Once a few pioneer companies and investment banks start to tap into these additional sources of revenue and customer retention tools, every company will do it—from Disney to Starbucks to your local mom-and-pop store or restaurant. As token issuance grows, so will the ability to trade and monetize these tokens. While equity ownership and token ownership can certainly co-exist, you may even see some companies convert 100% of shareholders into token holders, thereby eliminating the shares of the business and turning token holders into actual equity owners. In some ways, token ownership redefines what “equity ownership” truly means. 
 
We’ve already seen some companies flirt with these ideas: Starbucks has announced plans to issue NFTs, Bakkt has built a marketplace to trade airline miles and other reward points, and some companies have toyed with the idea of tokenizing their equity (rather than creating new hybrid tokens). Of course, all of these ideas can co-exist, subject to U.S. regulators providing a roadmap that allows companies to experiment with big ideas without the fear of breaking rules that don’t actually exist. 
 
In the meantime, I hope some tech executive reads this and realizes that there is a solution besides watching its customers leave and their stock price bleed out.
 
Comparing LUNA and UST to Equity / Debt Recoveries in a Chapter 11 bankruptcy
Last week, Terra Luna executed one of the fastest “bankruptcy restructurings” in history. Just weeks after an epic collapse which wiped out nearly $20 bn of UST depositors’ money and $40 bn of LUNA token holder value, Terra Luna 2.0 (LUNA) was released. The new LUNA token distribution is as follows:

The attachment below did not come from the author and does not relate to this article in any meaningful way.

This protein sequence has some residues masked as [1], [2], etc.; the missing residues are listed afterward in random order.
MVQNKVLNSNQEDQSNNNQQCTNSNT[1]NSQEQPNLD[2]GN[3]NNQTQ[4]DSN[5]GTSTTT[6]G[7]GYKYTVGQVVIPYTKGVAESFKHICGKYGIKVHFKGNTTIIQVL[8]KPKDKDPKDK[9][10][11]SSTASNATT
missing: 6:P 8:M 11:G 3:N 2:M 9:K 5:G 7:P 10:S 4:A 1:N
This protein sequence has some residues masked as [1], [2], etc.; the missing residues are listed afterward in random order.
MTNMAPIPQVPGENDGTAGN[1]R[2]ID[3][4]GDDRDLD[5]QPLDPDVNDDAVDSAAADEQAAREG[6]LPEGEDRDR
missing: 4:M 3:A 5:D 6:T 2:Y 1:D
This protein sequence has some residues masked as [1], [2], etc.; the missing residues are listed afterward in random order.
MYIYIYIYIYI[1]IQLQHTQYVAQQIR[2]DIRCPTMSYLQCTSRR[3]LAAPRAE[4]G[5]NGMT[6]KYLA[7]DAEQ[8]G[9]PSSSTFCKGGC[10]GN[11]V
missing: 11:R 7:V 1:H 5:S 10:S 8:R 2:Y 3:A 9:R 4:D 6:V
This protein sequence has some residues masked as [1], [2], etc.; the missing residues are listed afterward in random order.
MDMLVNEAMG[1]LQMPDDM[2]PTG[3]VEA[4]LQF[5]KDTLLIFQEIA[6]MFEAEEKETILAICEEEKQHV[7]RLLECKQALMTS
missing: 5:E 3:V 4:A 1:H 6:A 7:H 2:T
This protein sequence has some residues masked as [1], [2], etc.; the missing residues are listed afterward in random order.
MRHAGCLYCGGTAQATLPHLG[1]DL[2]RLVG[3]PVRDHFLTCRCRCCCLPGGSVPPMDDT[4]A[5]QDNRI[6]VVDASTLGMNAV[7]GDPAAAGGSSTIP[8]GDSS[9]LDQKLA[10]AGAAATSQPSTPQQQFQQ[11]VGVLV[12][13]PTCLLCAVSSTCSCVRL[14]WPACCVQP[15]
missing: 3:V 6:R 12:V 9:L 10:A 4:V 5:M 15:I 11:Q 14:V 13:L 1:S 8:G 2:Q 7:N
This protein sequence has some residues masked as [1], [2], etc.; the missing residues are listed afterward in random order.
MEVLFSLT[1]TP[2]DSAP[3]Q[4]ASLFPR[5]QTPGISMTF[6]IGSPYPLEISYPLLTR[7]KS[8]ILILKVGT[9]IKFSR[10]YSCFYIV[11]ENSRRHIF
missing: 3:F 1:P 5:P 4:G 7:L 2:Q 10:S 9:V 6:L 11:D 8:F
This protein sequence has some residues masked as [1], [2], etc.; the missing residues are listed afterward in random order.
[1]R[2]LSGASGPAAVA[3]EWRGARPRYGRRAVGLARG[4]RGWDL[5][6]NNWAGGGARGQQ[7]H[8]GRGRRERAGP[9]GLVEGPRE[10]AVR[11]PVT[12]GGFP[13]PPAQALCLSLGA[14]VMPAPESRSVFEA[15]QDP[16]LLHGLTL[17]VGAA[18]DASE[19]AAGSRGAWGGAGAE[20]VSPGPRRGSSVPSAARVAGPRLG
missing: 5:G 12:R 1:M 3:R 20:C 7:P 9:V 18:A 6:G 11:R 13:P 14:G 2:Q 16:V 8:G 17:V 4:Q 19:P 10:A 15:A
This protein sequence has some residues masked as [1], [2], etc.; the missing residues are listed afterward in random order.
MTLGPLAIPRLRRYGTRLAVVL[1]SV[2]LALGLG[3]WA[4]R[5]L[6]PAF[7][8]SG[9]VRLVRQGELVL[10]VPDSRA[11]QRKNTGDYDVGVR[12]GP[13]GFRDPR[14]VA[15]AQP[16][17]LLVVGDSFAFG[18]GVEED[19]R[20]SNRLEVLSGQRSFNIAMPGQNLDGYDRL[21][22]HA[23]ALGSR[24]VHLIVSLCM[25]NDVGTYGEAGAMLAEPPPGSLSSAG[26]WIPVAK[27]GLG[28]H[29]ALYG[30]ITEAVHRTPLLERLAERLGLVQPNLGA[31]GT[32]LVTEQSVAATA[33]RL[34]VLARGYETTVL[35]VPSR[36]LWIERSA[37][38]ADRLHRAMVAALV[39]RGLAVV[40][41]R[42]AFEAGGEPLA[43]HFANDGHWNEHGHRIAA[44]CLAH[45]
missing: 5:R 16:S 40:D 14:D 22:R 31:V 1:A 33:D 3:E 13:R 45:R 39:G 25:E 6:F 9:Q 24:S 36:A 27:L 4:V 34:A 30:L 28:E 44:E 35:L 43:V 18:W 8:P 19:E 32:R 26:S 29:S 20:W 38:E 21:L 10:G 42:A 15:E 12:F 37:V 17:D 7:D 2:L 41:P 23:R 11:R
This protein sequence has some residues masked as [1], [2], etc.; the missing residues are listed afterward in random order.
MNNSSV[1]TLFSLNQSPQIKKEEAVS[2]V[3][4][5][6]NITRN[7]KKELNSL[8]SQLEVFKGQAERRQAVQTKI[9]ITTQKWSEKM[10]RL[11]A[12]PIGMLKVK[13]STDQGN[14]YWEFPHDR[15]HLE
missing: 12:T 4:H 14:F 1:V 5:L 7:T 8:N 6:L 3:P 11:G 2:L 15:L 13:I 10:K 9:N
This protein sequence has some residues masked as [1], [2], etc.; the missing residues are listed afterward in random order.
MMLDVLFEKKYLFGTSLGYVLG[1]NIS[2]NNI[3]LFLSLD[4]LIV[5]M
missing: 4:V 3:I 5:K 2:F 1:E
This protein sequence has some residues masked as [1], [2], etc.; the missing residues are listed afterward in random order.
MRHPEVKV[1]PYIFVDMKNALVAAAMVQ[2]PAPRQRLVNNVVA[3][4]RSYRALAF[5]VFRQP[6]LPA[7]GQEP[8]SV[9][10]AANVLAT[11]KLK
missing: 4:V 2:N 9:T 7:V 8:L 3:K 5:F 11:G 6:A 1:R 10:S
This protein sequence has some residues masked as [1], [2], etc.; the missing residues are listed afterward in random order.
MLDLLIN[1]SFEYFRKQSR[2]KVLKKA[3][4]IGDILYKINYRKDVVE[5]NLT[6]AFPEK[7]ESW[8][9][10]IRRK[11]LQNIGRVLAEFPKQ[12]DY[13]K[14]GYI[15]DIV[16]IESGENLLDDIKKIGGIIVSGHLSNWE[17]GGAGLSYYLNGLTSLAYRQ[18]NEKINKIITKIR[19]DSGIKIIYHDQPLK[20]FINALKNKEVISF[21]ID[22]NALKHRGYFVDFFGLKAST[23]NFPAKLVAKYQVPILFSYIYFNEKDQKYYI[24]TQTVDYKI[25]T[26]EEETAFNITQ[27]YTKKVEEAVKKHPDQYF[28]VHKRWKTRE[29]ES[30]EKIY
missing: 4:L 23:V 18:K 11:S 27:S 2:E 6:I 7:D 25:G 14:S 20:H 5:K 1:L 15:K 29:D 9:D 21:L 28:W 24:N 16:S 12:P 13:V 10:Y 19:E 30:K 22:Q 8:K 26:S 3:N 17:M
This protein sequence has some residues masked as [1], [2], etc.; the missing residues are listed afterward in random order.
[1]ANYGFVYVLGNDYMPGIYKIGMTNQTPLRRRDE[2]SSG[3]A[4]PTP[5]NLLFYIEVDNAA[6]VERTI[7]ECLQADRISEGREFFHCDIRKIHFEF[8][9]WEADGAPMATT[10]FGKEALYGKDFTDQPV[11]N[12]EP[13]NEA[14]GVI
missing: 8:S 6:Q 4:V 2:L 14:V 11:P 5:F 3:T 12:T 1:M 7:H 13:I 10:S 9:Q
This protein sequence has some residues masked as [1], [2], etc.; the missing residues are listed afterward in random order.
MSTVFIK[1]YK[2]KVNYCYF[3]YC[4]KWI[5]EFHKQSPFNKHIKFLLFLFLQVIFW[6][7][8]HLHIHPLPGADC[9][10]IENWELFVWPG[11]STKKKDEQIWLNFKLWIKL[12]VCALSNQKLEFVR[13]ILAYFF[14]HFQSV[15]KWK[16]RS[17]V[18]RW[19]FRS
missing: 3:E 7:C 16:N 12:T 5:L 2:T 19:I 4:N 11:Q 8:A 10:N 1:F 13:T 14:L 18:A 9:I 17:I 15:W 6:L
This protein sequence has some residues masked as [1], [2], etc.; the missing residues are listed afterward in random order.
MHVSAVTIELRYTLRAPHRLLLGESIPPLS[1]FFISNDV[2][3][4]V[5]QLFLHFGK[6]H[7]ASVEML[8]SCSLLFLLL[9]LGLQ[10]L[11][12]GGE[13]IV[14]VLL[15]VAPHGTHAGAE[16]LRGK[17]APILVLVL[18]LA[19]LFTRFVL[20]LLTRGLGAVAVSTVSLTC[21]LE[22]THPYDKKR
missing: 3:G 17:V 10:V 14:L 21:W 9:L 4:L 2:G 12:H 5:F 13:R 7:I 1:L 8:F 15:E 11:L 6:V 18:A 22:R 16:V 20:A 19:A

unnamed - 2022-05-31T063017.474
 
Wait, what? 
 
Let’s back up. The Terra blockchain itself was a perpetual machine, with virtually no costs and a structure that could run forever without the risk of running out of money and shutting down its services. Despite the massive loss of faith and value from the implosion, the blockchain still functions. And the applications built on top of this blockchain need to continue to run as well. Now, a blockchain can’t run without validators or miners—all of whom secure the chain and earn fees for doing so, so a new LUNA 2.0 token would need to be released in order to resurrect the chain, but the chain itself (meaning the code that makes it work) is virtually untouched. If you’ve ever heard the term “fork”, that’s essentially what this means. The code can be copied infinite times as long as the miners/validators agree to secure/mine that version of the chain, providing it security that makes users comfortable transacting on it.